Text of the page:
I couldn't sleep without posting this, which sucks as it's past 6am here:-( So...
To understand where I'm coming from, I already like this game a lot (as of v1.06). To give some context to that, my Out Of Memory CTD only happens after 4-5 hours of play - and I've seen about 6 of them in the last week. I sometimes even stop before it crashes:-p Why do I like it? I really feel like I'm building a fantasy kingdom. I love the rain of stones from a stone giant, and the choices you have with a fire giant, including it's in-combat mana regen. There's a very solid foundation here, with a lot of good stuff.
That said, the criticisms I've seen on these forums have almost all been entirely fair. The issue I think have a fix for is one of the 3 primary magic problems. That is, each individual caster regains exactly 1 mana per turn. I know, there's a tower you can build in a level 5 city for +2 regen, but I've played a lot and haven't quite managed a level 4 city yet (which is awesome, btw - megalopolises should be hard to come by). So for all intents and purposes, 1 mana per turn. As a result, once you've used all of your mana, it takes at least 2 turns to cast the lowest of the low single damage spells (fire bolt should be 1 mana, btw - it's very cantrip-y). Not exactly an a towering figure out of legend, is it? It's also very frustrating:-(
Maybe it's time to revisit the concept of a global mana pool. Essence would stay mostly the same, but instead of how much mana you can hold as an individual, it's how much you can cast per turn. You would still increase your essence (casting talent) through leveling up, and spread the wealth through embuing champions. You, as a channeler, would geenrate 1 mana per turn into the global pool (which starts at either 0 or your initial essence). Why is it better to share a single person's 1 mana generation instead of 1 per caster? Because of other sources of mana. Possibly a building at level 2 or 3 of a city that could generate 1 mana. Mostly, though, shards could generate 5 or so mana per turn. Look how much more valuable shards just became! And without shard-screwing anyone because it's not a shard type they can use (though they would still multiply damage for their spell types - for real, though). So the resources that should be the most important (besides food) might actually become the most important.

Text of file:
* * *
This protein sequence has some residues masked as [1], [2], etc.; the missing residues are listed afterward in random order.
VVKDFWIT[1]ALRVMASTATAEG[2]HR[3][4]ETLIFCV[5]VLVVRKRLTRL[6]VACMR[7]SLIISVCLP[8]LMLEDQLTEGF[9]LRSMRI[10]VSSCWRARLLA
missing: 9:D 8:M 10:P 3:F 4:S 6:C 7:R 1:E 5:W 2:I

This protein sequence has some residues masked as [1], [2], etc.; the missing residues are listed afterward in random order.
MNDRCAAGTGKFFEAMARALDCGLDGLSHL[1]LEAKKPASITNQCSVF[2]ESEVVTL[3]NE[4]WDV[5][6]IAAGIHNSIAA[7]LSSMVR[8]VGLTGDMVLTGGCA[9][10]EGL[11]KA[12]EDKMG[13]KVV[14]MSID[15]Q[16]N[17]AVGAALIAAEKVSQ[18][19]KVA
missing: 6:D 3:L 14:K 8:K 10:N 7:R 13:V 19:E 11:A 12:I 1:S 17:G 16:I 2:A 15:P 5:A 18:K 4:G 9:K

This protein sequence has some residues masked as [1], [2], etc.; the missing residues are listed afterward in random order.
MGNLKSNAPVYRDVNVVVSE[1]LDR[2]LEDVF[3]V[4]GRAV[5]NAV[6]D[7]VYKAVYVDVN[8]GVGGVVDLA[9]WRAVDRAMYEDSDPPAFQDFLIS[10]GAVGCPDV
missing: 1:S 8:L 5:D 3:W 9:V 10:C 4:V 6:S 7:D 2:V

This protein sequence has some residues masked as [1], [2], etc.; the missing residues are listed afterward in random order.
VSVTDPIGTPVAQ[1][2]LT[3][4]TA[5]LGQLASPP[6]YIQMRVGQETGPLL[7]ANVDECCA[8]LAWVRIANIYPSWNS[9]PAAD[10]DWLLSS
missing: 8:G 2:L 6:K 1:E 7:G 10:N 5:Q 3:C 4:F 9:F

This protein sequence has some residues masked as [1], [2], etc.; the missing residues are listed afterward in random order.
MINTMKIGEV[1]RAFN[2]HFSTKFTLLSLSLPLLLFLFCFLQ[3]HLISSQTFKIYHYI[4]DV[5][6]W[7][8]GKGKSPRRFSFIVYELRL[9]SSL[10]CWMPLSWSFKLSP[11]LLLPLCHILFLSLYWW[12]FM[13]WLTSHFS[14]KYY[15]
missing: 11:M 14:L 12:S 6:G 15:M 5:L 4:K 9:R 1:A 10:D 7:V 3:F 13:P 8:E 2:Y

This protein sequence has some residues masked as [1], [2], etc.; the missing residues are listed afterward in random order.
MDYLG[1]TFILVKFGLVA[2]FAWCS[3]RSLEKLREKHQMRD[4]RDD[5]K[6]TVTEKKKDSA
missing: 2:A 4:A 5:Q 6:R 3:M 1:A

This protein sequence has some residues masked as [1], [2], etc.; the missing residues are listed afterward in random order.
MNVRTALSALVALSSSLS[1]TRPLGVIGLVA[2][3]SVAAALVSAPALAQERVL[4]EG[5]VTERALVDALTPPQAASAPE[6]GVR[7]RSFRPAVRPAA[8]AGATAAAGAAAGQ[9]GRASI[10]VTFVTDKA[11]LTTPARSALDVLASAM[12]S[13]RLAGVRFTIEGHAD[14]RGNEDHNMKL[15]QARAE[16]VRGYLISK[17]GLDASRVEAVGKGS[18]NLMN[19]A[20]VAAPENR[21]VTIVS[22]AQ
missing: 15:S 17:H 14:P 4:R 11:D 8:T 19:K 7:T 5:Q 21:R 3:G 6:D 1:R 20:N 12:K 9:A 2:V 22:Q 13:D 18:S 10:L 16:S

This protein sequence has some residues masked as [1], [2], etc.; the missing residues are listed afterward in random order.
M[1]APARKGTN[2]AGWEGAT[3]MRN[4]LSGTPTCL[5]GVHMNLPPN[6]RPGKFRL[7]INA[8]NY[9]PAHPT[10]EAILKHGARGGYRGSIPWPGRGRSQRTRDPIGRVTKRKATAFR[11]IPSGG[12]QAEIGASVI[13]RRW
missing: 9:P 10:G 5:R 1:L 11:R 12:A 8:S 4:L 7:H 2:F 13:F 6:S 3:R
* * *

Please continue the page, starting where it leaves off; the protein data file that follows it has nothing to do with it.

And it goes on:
In addition to un-gimping the actual usage of spells, this opens up other opportunities. In sovereign creation, in addition to selecting a profession, you could pick an elemental affinity. So for each shard of that type you control, you get 8 mana per turn instead of 5. You also open the door to mana upkeep, so that keeping around an earth giant doesn't cost as much as keeping around a familiar (for example). You could have a higher spread of spell costs, with some possibly taking multiple uninterrupted turns to cast, maybe with a limit of turns taken so some mini-caster can't cast uber-spells.
Ultimately, this could make magic much more strategic. Yay!
A complication is that you would probably want to decouple special abilities from mana. An n times per combat and 1 per n turns mechanics would cover most cases (though not choosing between the fire giant's capabilities, sadly).
As for the other magic issues, a quick recap for those who haven't seen them:
Magic is uninspired. That is, there are a bunch of spells that are all functionally identical. I recall Frogboy saying in a journal post (please correct me if I'm wrong) that he was unwilling to put in really interesting modifiers to spells because it would make the AI tremendously difficult to program well. I very much hope that is being reconsidered. MOM had lousy AI - I'm certain that Frogboy can do better - but there's still a lot of people that want to have it's baby, 20 years later. Part of that is because the diverse magic formed the core of it's meaty soul (is it even possible for something immaterial to be meaty? A question for the ages...). Or 'flavor', or 'feel', or 'differentiation', or just plain 'fun'.
Magic is underpowered, especially as the game goes on. I think this will become a lot better once squads are 'fixed'. That is, as figures in a group go down, the attack should remain proportional to the number remaining. Also, ideally an attack would be applied to one figure after the other. So say a 25 point attack hit a squad; the first figure's 5 defense gets a crack at it (preventing 2 damage, for example), then the figure absorbs it's life in damage, then the remaining 18 (25 - 2 from defense - 5 life = 18 remaining) is applied to the next figure, and so on. The squad wouldn't apply a full 20 defense at the outset. That would fix a lot of the squad goofiness and keep magic much more relevant.
I know this is reminiscent of Master of Magic, but it also solves a pretty intractable problem nicely, so hopefully it's not too obnoxious.
Hmm, I wonder if I'll finally get my first karma point for this one.